Select Hilton Miscellany

 

Here are some Hilton stories and
accounts over the years:

 

Hylton Castle

 

The first castle on the site, built by Henry de Hilton, was likely to
have been built from wood around 1072. The castle was later re-built in
stone by Sir William Hylton as a four storey, gatehouse-style,
fortified manor house.  It was first mentioned in an inventory of
1448 as “a gatehouse constructed of stone.”
Although no construction details survive, it is believed the stone
castle was built sometime between 1390 and the early 1400’s (due to the
coat of arms featured above the west entrance).  Although called a
gatehouse, it belongs to a type of small late 14th century
castle.  The inventory taken on Sir William’s death in 1435
mentions a hall, chambers, two barns and a chapel, in addition to the
castle.  The gatehouse featured in another inventory taken in 1559
as the “tower” when floors and galleries had been inserted to subdivide
the great hall.
The ruins of the castle are said to be haunted by the ghost
of a murdered stable boy known locally as the Cauld Lad of
Hylton.  One story states that the stable boy was caught courting
Baron Hylton’s daughter and was killed.  Another story says that
the baron ordered that his horse be prepared for an important journey,
but the stable boy, Robert Skelton, had overslept.  The enraged
baron was then said to have killed the boy.

William Hulton and the Peterloo Massacre

By 1819 William
Hulton has obtained a reputation as a man who could be relied upon to
deal severely with working class people arguing for political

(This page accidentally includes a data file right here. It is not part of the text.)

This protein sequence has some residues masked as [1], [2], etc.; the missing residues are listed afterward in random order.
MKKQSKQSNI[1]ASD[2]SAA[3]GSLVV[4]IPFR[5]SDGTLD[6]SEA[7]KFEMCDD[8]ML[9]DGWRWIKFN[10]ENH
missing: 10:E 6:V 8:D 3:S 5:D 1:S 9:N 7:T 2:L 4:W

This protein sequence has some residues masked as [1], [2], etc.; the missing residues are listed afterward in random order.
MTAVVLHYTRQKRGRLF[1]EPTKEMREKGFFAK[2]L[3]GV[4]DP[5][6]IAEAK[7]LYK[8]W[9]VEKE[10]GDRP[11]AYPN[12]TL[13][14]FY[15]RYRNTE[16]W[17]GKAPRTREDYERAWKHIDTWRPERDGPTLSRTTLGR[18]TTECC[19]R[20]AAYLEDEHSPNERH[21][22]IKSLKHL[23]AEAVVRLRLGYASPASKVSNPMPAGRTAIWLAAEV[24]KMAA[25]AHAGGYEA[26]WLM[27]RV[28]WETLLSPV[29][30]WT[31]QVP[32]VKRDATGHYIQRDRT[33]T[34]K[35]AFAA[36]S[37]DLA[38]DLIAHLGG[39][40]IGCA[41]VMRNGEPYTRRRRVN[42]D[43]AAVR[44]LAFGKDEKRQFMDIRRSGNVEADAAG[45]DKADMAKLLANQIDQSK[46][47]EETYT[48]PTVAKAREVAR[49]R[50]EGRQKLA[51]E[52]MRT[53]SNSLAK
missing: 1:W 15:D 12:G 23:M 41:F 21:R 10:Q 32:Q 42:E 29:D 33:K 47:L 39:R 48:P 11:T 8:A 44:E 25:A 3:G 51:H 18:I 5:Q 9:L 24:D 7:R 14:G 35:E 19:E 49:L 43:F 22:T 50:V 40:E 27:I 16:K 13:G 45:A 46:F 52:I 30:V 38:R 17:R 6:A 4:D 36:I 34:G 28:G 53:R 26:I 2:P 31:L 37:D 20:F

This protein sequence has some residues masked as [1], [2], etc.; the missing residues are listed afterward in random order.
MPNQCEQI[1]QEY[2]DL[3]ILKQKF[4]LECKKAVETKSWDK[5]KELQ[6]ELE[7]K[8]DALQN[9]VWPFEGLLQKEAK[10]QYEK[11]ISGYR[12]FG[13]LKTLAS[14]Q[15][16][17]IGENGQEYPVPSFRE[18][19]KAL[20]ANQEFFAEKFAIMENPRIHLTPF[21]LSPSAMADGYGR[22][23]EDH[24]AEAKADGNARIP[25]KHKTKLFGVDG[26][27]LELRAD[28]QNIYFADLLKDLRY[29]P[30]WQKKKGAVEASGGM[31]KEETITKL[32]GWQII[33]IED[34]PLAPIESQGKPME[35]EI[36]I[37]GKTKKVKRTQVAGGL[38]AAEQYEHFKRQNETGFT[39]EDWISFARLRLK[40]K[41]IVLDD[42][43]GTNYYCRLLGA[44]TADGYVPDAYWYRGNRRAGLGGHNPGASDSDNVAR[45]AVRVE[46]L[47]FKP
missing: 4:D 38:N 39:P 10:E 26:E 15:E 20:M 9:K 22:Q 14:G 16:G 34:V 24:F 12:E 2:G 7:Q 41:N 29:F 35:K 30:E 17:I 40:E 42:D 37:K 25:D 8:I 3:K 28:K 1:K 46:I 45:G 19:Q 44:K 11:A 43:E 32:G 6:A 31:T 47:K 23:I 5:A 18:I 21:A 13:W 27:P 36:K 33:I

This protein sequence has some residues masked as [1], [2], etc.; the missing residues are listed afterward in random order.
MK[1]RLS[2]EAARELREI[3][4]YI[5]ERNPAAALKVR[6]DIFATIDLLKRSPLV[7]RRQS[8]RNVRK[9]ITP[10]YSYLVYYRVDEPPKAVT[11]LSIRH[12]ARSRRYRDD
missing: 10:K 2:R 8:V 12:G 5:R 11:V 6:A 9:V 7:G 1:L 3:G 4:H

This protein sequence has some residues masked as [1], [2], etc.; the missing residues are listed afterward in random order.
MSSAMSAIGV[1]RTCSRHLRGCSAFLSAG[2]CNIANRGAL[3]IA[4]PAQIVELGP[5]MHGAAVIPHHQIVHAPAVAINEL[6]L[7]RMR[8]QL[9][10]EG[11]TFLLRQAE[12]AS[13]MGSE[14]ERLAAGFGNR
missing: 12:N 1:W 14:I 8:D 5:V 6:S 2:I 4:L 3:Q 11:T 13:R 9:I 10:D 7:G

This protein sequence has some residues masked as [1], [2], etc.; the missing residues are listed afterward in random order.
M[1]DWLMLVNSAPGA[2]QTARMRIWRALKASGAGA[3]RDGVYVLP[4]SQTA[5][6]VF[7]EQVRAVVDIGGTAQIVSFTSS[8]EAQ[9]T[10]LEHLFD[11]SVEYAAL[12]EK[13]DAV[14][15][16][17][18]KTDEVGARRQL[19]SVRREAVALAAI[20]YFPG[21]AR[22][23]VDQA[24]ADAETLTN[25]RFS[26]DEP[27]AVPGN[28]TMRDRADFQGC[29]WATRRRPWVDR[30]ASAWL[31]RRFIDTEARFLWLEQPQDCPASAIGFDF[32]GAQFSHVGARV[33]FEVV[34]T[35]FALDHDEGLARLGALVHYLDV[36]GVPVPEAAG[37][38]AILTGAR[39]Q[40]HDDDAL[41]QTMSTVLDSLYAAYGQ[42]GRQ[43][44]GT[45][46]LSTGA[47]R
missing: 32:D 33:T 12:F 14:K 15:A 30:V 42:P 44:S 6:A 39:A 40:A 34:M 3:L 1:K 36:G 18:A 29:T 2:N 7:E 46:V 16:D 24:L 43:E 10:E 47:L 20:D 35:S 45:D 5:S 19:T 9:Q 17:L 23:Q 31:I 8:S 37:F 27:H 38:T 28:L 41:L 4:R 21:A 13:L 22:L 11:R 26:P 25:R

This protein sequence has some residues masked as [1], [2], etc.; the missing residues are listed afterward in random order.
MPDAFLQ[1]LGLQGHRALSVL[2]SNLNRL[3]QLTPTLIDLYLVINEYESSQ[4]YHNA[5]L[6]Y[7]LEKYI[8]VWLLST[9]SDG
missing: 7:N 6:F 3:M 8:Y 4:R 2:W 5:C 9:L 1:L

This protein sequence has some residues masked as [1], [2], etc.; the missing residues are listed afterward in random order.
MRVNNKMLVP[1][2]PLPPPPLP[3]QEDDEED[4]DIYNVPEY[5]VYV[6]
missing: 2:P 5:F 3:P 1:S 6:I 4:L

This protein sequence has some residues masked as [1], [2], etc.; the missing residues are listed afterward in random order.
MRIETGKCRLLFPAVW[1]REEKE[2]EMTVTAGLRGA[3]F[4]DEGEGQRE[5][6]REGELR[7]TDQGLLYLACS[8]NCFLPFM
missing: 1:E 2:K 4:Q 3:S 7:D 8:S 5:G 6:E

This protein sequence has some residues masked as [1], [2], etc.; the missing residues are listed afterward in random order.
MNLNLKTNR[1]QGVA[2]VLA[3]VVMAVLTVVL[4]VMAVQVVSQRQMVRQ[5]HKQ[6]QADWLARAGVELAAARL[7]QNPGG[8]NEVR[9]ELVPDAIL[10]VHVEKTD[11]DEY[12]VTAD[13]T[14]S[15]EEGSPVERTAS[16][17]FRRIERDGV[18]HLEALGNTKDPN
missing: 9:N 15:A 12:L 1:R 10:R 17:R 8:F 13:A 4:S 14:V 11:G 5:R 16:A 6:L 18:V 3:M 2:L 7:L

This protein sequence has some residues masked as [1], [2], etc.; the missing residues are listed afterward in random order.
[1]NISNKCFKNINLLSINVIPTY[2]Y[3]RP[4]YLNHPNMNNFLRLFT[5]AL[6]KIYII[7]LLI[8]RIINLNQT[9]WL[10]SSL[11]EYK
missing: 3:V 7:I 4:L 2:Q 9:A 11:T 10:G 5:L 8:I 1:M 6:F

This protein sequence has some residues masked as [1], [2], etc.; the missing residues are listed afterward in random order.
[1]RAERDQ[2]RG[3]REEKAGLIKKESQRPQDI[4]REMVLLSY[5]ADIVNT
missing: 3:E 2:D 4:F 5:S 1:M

reform.  It was therefore no surprise when he was appointed as
chairman of a new committee set up to deal with the social unrest that
was taking place in the new industrial towns.

On July 16, William Hulton and nine other magistrates met at a house in
Mount Street to discuss what they would do about the planned meeting at
St. Peter’s Field that day.  Hulton had already arranged for a
military force to be in Manchester to deal with the large number of
people expected to arrive to hear Henry Hunt speak on parliamentary
reform.

The house in Mount Street overlooked St. Peter’s Field and the
magistrates could see the large crowd assembling below.  After
watching events for a couple of hours, Hulton came to the conclusion
that “the town was in great danger.”  He therefore decided to read
the Riot Act and to arrest Henry Hunt and the other leaders of the
demonstration.  It was while the military were attempting to make
these arrests that eleven people were killed and over four hundred
injured.

 

William Hilton of Lucknow


Sergeant William Hilton enlisted in 1825, landed in India in 1826, and
in time took up the position of Senior Sergeant at La Matiniere College
in Lucknow.  While there, he and his wife Jane had three children,
William, Edward, and Sarah.


He was amongst the members of the Lucknow garrison who
defended the Residency during the 1857 siege. All members of his family
survived.  William and his son Edward were both recipients of the
Mutiny Medal. William retained his position at La Martiniere College
until at least the late 1870’s.  His son Edward became a local
historian of the events that took place at the Residency during the
siege.

Today, William and Jane’s descendants are spread around
the globe, living in England, Australia, America, Canada, New Zealand,
Zimbabwe, and Denmark.

 

Jack Hylton Starts Out in Show Business